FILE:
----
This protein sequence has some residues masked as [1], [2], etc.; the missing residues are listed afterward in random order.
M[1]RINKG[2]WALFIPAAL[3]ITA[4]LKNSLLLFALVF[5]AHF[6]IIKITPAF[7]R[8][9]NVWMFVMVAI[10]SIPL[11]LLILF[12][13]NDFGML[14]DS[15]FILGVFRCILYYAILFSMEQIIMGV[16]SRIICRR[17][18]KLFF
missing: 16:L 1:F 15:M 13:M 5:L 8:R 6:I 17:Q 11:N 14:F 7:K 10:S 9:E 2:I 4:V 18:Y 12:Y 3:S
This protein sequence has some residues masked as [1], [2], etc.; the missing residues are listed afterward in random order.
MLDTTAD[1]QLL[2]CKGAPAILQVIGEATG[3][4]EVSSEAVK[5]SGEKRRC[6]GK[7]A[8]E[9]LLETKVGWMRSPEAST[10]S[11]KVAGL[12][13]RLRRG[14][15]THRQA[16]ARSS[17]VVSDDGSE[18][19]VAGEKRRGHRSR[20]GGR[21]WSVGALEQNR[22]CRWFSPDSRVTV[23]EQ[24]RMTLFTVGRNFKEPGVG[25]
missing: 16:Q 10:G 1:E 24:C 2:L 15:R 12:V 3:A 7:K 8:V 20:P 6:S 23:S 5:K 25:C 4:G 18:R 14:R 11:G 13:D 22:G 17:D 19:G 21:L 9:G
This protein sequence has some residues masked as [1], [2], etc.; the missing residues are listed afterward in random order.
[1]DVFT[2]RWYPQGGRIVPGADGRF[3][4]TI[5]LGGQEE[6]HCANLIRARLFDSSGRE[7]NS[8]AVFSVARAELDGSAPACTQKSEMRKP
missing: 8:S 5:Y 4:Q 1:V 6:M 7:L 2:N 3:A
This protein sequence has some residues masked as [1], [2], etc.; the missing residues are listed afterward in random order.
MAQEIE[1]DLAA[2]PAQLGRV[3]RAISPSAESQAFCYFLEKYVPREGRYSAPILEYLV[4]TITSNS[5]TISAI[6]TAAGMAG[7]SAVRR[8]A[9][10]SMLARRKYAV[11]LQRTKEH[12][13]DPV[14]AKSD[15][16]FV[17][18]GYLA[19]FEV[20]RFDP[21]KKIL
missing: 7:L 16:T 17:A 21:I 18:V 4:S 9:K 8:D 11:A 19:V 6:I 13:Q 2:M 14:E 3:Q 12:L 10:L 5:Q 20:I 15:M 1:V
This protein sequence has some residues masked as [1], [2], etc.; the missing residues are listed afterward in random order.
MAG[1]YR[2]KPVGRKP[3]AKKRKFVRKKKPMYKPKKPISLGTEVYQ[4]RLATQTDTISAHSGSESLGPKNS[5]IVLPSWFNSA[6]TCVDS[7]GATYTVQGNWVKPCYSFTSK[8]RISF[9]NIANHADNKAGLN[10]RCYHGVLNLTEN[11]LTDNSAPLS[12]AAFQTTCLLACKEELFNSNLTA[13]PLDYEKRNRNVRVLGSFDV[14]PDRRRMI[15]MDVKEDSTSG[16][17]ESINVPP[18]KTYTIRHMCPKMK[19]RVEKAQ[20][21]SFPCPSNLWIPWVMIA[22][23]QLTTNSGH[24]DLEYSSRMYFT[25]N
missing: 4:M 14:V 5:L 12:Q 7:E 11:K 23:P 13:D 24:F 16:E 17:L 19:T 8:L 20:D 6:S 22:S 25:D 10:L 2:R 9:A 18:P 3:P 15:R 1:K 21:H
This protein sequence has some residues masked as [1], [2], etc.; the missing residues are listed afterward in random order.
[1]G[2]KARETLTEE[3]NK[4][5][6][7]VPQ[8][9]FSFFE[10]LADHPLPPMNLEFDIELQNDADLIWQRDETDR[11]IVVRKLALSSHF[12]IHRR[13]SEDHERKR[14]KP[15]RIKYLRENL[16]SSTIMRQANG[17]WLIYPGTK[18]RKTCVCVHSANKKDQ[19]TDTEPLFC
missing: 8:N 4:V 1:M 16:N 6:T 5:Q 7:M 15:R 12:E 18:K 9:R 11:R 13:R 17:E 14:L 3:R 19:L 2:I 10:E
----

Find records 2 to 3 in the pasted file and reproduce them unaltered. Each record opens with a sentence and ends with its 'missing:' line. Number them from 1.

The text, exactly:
This protein sequence has some residues masked as [1], [2], etc.; the missing residues are listed afterward in random order.
MLDTTAD[1]QLL[2]CKGAPAILQVIGEATG[3][4]EVSSEAVK[5]SGEKRRC[6]GK[7]A[8]E[9]LLETKVGWMRSPEAST[10]S[11]KVAGL[12][13]RLRRG[14][15]THRQA[16]ARSS[17]VVSDDGSE[18][19]VAGEKRRGHRSR[20]GGR[21]WSVGALEQNR[22]CRWFSPDSRVTV[23]EQ[24]RMTLFTVGRNFKEPGVG[25]
missing: 16:Q 10:G 1:E 24:C 2:L 15:R 12:V 3:A 7:K 8:V 20:P 6:S 23:S 5:K 25:C 4:G 18:R 14:R 11:G 13:D 22:G 17:D 19:G 21:L 9:G
This protein sequence has some residues masked as [1], [2], etc.; the missing residues are listed afterward in random order.
[1]DVFT[2]RWYPQGGRIVPGADGRF[3][4]TI[5]LGGQEE[6]HCANLIRARLFDSSGRE[7]NS[8]AVFSVARAELDGSAPACTQKSEMRKP
missing: 8:S 5:Y 4:Q 1:V 6:M 7:L 2:N 3:A